The quick answer is 1500 kcmil copper wires or 2000 kcmil aluminum wires. Two 350 kcmil copper wires per phase may be needed as well. You have to look at several key factors when properly sizing wires for a 600 amp residential service.
When answering the question, “what size wire for a 600 amp service?” you have to consider the wire material (copper or aluminum), voltage drop, conductor length, ambient temperature, and ground wire size.
Code requirements like the NEC guidelines also dictate appropriate wire sizing.
Table of Contents
Copper or Aluminum Wire?
You can use either copper or aluminum wires for a 600 amp, 240V service. Copper has lower resistance, so a smaller size handles the same amperage as aluminum. But aluminum is cheaper.
The NEC provides adjustment factors to account for differences in resistance and ampacity. This allows equivalent wire sizing for copper and aluminum conductors.
Again, a 600 amp service wire size of 1500 kcmil copper or 2000 kcmil aluminum will do the job.
And because a parallel feed is recommended for practicality (1500 kcmil and bigger wires are harder to acquire, and working with these sizes is time-consuming) two 350 kcmil copper wires or two 500 kcmil aluminum wires will suffice.
Factors That Affect Wire Size
1. Voltage Drop
Longer wire runs to the electrical panel will experience higher voltage drops. Excess voltage drops can lead to poor equipment performance or shutdowns.
The NEC recommends keeping voltage drop under 3% at the farthest electrical outlet in a branch circuit. For a short run to an adjacent panel, a 1-2% drop is fine.
2. Conductor Length – Bigger Wire for Longer Runs
Building wiring can vary from short panel feeds to 100 foot+ branch circuit runs. Longer wire lengths mean higher resistance and voltage drops.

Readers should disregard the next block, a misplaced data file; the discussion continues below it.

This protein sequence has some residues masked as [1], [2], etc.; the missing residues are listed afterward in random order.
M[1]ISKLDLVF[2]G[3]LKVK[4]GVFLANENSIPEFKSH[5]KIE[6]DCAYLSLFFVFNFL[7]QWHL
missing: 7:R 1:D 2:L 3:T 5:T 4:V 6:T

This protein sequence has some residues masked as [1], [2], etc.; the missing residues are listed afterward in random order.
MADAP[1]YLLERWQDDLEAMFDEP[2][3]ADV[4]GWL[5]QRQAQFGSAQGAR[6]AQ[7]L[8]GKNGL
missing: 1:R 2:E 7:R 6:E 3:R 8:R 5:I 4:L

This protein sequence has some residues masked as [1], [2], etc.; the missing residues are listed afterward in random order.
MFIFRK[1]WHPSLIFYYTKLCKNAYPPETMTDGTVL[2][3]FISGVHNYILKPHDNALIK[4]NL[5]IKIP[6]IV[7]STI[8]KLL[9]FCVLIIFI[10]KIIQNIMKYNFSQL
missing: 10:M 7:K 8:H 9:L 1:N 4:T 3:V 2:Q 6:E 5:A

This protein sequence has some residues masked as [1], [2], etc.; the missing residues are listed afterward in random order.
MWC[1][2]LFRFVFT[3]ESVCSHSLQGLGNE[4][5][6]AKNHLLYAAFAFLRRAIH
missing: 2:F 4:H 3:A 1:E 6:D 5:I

3. Ambient Temperature Impacts Sizing
Bigger wires can handle higher temperatures and more current.
4. Ground Wire Sizing
The NEC provides ground wire sizing guidance. Ensuring appropriately sized grounding maximizes safety.
Selecting the Appropriate Wire Size for a 600 Amp 3-Phase
When choosing wiring for a 600 amp 3 phase electrical service, you’ll have to properly size conductors and grounding.
Industry best practice recommends using parallel wire runs instead of a single large conductor. This avoids operating wires at excessively high temperatures, which degrades insulation over time.
For the 600 amp application, I would recommend installing two 350 kcmil copper wires per phase. This duplicates the current capacity to a total of 620 amps (310 x 2), providing a safe buffer above the 600 amp rating.
In addition to phase wiring, properly grounding the service is equally important. The National Electrical Code (NEC) mandates ground wire sizing based on the overall amp capacity.
Here’s a table of the requirements for your easier reference:
|600A, Single Phase
|2 x 350 kcmil copper per phase
|600A, 3 Phase
|350 kcmil copper or parallel 400 kcmil aluminum, 2-12″ EMT (or 3″ for long runs)
|1 kcmil copper or 2/0 kcmil aluminum
Introduction to the National Electrical Code (NEC)
The National Electrical Code (NEC) is a set of standards for the safe installation of electrical wiring and equipment in the United States. It is part of the National Fire Code series published by the National Fire Protection Association (NFPA). It:
- Provides minimum standards for electrical safety to protect people and property from electrical hazards.
- Is adopted in some form as law in most U.S. states and many local jurisdictions.
- Is revised and published every 3 years, with the most recent version being the 2023 NEC.
When answering the question “What size wire for a 600 amp service?” just remember the recommended guidelines and values mentioned here. Adjust based on whether your service is single-phase or 3-phase.
Also, always consider the variables above when pinpointing the exact wire size that will be suitable for your specific requirements.
I am Andrew Wright. With 8 years of experience designing, installing, and maintaining electrical power systems. I love my job, and I have always wanted to offer others the necessary help so they can take care of their houses.